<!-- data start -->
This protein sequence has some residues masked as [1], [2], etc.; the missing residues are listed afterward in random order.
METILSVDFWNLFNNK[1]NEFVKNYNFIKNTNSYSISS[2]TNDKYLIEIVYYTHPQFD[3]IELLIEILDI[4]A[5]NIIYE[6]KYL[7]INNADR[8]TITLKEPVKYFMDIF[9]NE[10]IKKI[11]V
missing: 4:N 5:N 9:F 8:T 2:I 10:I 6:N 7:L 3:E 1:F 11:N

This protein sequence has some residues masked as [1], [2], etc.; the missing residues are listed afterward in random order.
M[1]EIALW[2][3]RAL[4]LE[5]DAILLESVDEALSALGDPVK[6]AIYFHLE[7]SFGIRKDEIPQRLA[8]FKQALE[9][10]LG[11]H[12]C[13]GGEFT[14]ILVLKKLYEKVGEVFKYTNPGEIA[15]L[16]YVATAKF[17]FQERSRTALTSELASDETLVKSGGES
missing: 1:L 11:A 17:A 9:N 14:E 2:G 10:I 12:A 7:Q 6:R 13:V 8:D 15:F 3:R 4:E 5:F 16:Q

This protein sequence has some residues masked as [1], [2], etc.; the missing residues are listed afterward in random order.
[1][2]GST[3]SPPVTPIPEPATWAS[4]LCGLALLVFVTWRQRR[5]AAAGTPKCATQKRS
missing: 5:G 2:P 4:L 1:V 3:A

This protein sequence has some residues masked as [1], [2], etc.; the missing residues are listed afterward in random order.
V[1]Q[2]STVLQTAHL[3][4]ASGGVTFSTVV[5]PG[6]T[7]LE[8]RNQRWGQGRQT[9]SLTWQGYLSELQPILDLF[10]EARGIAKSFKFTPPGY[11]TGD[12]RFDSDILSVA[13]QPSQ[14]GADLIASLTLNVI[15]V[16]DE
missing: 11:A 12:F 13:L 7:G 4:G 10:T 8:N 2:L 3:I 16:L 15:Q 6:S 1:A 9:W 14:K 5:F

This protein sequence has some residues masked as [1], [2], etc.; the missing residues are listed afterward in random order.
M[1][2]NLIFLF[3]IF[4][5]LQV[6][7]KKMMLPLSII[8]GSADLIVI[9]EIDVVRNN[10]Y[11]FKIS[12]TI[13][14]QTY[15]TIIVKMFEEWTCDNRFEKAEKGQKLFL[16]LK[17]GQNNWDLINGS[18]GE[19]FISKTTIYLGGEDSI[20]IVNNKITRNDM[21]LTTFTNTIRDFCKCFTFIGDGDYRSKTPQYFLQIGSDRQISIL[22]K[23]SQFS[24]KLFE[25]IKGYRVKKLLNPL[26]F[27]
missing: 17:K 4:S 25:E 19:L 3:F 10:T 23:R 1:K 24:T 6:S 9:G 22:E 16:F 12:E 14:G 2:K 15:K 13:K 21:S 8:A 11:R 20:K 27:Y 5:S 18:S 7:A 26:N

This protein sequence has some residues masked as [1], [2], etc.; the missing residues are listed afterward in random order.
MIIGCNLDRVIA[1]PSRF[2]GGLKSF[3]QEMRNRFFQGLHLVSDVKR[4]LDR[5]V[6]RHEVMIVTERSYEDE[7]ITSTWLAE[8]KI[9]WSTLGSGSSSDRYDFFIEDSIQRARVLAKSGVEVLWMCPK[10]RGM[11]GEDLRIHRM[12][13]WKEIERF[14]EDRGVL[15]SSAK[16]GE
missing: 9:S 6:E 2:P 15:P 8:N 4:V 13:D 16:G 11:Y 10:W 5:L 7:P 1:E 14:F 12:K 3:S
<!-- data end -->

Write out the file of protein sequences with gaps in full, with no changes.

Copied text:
This protein sequence has some residues masked as [1], [2], etc.; the missing residues are listed afterward in random order.
METILSVDFWNLFNNK[1]NEFVKNYNFIKNTNSYSISS[2]TNDKYLIEIVYYTHPQFD[3]IELLIEILDI[4]A[5]NIIYE[6]KYL[7]INNADR[8]TITLKEPVKYFMDIF[9]NE[10]IKKI[11]V
missing: 4:N 5:N 9:F 8:T 2:I 10:I 6:N 7:L 3:E 1:F 11:N

This protein sequence has some residues masked as [1], [2], etc.; the missing residues are listed afterward in random order.
M[1]EIALW[2][3]RAL[4]LE[5]DAILLESVDEALSALGDPVK[6]AIYFHLE[7]SFGIRKDEIPQRLA[8]FKQALE[9][10]LG[11]H[12]C[13]GGEFT[14]ILVLKKLYEKVGEVFKYTNPGEIA[15]L[16]YVATAKF[17]FQERSRTALTSELASDETLVKSGGES
missing: 1:L 11:A 17:A 9:N 14:E 2:G 10:I 12:A 7:Q 6:R 13:V 8:D 15:F 3:R 4:E 5:F 16:Q

This protein sequence has some residues masked as [1], [2], etc.; the missing residues are listed afterward in random order.
[1][2]GST[3]SPPVTPIPEPATWAS[4]LCGLALLVFVTWRQRR[5]AAAGTPKCATQKRS
missing: 5:G 2:P 4:L 1:V 3:A

This protein sequence has some residues masked as [1], [2], etc.; the missing residues are listed afterward in random order.
V[1]Q[2]STVLQTAHL[3][4]ASGGVTFSTVV[5]PG[6]T[7]LE[8]RNQRWGQGRQT[9]SLTWQGYLSELQPILDLF[10]EARGIAKSFKFTPPGY[11]TGD[12]RFDSDILSVA[13]QPSQ[14]GADLIASLTLNVI[15]V[16]DE
missing: 11:A 12:F 13:L 7:G 4:G 10:T 8:N 2:L 3:I 16:L 15:Q 6:S 1:A 9:W 14:K 5:F

This protein sequence has some residues masked as [1], [2], etc.; the missing residues are listed afterward in random order.
M[1][2]NLIFLF[3]IF[4][5]LQV[6][7]KKMMLPLSII[8]GSADLIVI[9]EIDVVRNN[10]Y[11]FKIS[12]TI[13][14]QTY[15]TIIVKMFEEWTCDNRFEKAEKGQKLFL[16]LK[17]GQNNWDLINGS[18]GE[19]FISKTTIYLGGEDSI[20]IVNNKITRNDM[21]LTTFTNTIRDFCKCFTFIGDGDYRSKTPQYFLQIGSDRQISIL[22]K[23]SQFS[24]KLFE[25]IKGYRVKKLLNPL[26]F[27]
missing: 17:K 4:S 25:E 19:L 3:F 10:T 23:R 1:K 24:T 6:S 9:G 22:E 16:F 12:E 14:G 2:K 15:K 13:K 21:S 8:A 11:R 20:K 27:Y 5:S 18:S 7:A 26:N

This protein sequence has some residues masked as [1], [2], etc.; the missing residues are listed afterward in random order.
MIIGCNLDRVIA[1]PSRF[2]GGLKSF[3]QEMRNRFFQGLHLVSDVKR[4]LDR[5]V[6]RHEVMIVTERSYEDE[7]ITSTWLAE[8]KI[9]WSTLGSGSSSDRYDFFIEDSIQRARVLAKSGVEVLWMCPK[10]RGM[11]GEDLRIHRM[12][13]WKEIERF[14]EDRGVL[15]SSAK[16]GE
missing: 9:S 6:E 2:P 15:P 8:N 4:V 13:D 16:G 11:Y 10:W 5:L 7:P 1:E 14:F 12:K 3:S